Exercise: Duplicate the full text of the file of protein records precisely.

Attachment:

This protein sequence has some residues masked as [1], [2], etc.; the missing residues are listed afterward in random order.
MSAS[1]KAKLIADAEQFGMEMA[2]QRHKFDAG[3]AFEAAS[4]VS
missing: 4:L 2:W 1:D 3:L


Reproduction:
This protein sequence has some residues masked as [1], [2], etc.; the missing residues are listed afterward in random order.
MSAS[1]KAKLIADAEQFGMEMA[2]QRHKFDAG[3]AFEAAS[4]VS
missing: 4:L 2:W 1:D 3:L